It is important to look at the entire first portion of the Torah, understanding that many of the people whose lives are mentioned however concisely, had unique relationships with G‑d. I always remind myself of this when I read in Rashi's commentary that not only were Adam and Eve created on the 6th day of Creation, but Cain and Abel were also born then, before anyone ate from any forbidden trees.

Moreover, the portion of Genesis spans a period of over 1000 years. Even though we are given some details, it is obvious that we are getting only the events that are most crucial to the future of mankind. But if it is so concise, why do many verses towards the end seem superfluous in listing people's names and ages. It must be that even these words have inner meanings for our benefit. The following is how the Lubavitcher Rebbe demonstrates the great significance in two sets of these Torah verses. Building a city and naming it after his son was, for Cain, the completion of repentance…

We find towards the end of the portion that there are two individuals named Enoch. The first was the son of Cain. The Torah tells us that after he was born, his father "built a city and named it Enoch after his son". (Gen. 4:17) The second is a descendant of Seth, who was born 400 years later. The Torah says about him, "Enoch walked with G‑d, and he was no more, because G‑d had taken him." (Gen. 5:24)

Here we are, the first portion of G‑d's Will and Wisdom to His people and the world (the Torah). Why do we need this information? This question becomes more interesting because we find that both Enoch's behavior went against the grain of their forefathers. Enoch's father Cain killed his brother Abel, weakening the fabric of the world, yet he built a city in his son's name, strengthening and developing the world. On the other hand, it is the second Enoch who, because of his righteousness, decided to "walk with G‑d", separating himself from the settlement. It was for this reason that G‑d took him before his time.

Building a city and naming it after his son was, for Cain, the completion of repentance. This is the Torah reminding us at the very beginning of our new year that complete repentance involves not only admission and regret but also requires an action that reverses the negative consequences of the sin. Not only did Cain bring a child into the world to replace the soul he took, he built a city also to fill the gap he created. Cain is showing all of mankind the way for all generations. The child's name, "Enoch", meaning "dedication" or "education", hints that he wanted to share his rectification with the world. An individual is not allowed to disconnect from the world…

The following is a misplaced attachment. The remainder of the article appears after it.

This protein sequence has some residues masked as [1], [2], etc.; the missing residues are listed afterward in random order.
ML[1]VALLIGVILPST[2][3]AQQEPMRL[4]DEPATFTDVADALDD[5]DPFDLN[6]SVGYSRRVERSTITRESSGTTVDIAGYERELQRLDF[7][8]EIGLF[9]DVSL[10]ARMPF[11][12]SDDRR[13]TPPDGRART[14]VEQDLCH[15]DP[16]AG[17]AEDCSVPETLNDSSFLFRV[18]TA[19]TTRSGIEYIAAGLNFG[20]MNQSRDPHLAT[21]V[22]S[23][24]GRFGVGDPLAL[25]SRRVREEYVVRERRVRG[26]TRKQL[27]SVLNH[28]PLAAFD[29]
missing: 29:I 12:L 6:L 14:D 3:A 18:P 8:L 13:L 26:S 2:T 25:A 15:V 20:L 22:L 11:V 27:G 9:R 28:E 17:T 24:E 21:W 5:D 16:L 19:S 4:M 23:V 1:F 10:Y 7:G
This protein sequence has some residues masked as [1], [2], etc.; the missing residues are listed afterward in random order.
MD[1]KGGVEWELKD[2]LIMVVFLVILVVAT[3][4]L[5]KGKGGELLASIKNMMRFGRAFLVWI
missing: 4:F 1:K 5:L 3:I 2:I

The story about the second Enoch gives us the opposite teaching. Even if it will help a person in attaining his own spiritual perfection, an individual is not allowed to disconnect from the world. A person is created to change the world for the better, not to sit in some ivory tower. We see the result: the Almighty took him. It is easy to conclude that the best thing to do is to severely limit our involvement with the world and then we can be holy. The Torah is teaching that this is not the way.

Genesis brings both Enochs to teach us balance between two extremes. On one hand, we must be attached to G‑d and aloof from the world, placing our spiritual needs as our main motivation. On the other, we are required to build the world and settle it without hindering its development. The life of a Jew has to have both directions intertwined, not leaning to only one extreme. It is this combination between elevating ourselves spiritually and at the same time digging in for the sake of the world that we learn from these two individuals called Enoch, which the Torah is teaching all generations to come.

Shabbat Shalom and Shana Tova, Shaul

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